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Re: A sarcastic joke

Posted by SSmokey Stover on February 01, 2004

In Reply to: Re: A sarcastic joke posted by ESC on February 01, 2004

: : : The UN planned to hold a worldwide composition competition for youth. The topic was set as
: : : 'Please write an essay on the food shortage problem in Africa in your own view.'
: : : But the topic turned out to so difficult to understand for the children competitors that the competition had be to canceled at last. Why? - because European children didn't know the word 'shortage' in the topic, African children didn't know what is 'food', Chinese children didn know what is one's "own view", and American children thought America is the world and didn't know where Africa is. ...
: : : What about your country?

: : : And would you explain the following cartoon?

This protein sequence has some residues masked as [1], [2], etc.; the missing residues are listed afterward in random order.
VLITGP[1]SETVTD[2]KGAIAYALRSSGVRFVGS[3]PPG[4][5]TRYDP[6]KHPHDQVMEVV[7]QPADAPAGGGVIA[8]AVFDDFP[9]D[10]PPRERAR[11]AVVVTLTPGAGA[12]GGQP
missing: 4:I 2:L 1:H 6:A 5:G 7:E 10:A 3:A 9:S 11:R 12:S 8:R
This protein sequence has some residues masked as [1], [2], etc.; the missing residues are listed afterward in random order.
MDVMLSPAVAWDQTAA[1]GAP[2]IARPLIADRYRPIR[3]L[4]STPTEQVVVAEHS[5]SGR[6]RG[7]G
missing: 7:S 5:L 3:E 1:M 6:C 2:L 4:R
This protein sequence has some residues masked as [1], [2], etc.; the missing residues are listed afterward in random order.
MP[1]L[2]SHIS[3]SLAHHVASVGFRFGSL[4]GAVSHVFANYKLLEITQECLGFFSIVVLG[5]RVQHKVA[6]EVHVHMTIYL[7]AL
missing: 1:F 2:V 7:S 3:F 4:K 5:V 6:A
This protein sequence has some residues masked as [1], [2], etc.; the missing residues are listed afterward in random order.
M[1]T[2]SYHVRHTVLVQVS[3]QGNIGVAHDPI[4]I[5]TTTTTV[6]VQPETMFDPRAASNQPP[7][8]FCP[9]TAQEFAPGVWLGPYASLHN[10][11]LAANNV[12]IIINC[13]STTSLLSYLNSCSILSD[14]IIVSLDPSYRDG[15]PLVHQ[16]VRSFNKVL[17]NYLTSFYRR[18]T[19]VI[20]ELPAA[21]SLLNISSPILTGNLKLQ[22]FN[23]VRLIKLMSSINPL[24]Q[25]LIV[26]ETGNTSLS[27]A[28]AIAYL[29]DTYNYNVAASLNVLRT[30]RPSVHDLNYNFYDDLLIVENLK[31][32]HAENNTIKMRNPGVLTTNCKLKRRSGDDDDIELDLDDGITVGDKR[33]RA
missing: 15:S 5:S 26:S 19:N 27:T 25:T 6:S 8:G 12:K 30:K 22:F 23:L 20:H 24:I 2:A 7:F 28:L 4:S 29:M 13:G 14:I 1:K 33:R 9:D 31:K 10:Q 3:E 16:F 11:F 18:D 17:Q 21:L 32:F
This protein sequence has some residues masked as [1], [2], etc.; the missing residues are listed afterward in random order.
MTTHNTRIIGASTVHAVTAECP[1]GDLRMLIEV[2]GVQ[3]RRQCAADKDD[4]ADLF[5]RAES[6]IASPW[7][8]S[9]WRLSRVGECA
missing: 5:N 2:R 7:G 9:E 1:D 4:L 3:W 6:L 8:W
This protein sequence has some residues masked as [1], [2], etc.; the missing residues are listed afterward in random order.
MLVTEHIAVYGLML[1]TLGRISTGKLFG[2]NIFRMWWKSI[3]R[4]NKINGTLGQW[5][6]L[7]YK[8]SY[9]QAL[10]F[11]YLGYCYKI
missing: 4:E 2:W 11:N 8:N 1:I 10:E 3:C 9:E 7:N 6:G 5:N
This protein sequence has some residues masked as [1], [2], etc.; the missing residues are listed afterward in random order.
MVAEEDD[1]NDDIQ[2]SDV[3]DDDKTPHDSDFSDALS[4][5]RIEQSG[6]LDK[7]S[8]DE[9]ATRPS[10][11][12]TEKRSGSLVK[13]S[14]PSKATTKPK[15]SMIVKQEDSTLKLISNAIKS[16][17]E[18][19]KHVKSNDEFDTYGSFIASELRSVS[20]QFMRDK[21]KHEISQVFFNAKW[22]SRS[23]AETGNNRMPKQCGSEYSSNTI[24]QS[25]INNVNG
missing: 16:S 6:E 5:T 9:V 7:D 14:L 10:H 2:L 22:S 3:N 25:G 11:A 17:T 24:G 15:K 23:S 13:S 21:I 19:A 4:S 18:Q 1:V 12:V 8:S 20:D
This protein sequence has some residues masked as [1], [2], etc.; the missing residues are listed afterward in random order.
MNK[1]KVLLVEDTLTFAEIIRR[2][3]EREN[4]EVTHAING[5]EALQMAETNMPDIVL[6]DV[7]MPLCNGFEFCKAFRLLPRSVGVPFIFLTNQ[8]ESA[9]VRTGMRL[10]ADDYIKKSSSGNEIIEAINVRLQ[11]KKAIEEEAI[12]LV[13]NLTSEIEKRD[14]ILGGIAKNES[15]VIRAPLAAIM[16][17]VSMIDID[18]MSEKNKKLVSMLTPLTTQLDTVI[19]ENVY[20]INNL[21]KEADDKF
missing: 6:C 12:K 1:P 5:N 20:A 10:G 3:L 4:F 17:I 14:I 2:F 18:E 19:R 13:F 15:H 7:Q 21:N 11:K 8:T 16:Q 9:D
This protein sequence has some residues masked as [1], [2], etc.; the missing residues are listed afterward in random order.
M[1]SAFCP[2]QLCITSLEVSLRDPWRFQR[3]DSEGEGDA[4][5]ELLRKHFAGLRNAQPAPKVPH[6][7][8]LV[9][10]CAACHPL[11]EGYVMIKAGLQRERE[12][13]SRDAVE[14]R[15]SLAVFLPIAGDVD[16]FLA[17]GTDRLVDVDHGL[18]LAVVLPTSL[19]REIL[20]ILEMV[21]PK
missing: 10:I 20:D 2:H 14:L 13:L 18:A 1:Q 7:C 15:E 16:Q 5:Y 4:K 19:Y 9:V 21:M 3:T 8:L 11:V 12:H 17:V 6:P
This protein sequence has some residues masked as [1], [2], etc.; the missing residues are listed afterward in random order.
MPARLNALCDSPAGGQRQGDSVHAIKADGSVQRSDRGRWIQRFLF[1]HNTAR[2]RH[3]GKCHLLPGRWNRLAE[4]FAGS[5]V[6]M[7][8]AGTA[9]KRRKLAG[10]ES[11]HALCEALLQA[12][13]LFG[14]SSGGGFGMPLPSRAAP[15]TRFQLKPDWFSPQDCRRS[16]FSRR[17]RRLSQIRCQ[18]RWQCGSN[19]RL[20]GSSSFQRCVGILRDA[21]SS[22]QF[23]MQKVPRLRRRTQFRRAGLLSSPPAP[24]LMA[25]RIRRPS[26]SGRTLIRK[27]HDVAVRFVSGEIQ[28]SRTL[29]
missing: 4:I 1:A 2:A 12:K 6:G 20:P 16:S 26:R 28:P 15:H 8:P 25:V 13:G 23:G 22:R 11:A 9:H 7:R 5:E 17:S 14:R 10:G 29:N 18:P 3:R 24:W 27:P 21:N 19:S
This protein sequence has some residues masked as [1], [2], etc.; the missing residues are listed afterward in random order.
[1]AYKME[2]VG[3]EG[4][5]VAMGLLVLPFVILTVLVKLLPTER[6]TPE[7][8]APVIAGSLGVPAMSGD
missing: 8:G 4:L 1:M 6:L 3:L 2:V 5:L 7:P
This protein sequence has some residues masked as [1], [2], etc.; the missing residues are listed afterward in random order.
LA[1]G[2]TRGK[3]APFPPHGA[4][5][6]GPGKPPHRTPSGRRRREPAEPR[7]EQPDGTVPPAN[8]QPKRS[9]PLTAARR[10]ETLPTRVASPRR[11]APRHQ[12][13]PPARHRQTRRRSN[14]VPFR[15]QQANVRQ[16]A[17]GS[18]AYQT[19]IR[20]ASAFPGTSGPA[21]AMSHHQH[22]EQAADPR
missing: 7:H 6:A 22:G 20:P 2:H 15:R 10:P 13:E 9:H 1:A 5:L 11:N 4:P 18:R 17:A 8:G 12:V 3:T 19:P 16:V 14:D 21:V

: : What about lard button? Lard-bucket?
: : And walked smacked?

Lard is rendered animal fat, usually from cattle or pigs. Pork lard in particular was frequently used in pastry, such as pie crusts. Then the evil effects of too much cholesterol started getting a big press and lard started getting a very bad press. It retained its usefulness in the language as a synonym for fat in its most egregious form. Lard-bottom retains much of its strength and popularity as an insult to someone with a fat can. "Smack" is used here as an adverb. In my opinion, the joke is better described as pointed political humor than as sarcasm. The joke isn't really aimed at UN phraseology. Let's call it extended irony. SS
: Lard = fat. Lard used to come in large buckets. Thus someone with a big butt could be called lard bucket.

: Walked smack into that joke like someone walks into a wall. He allowed himself to be "set up" as the target of the joke.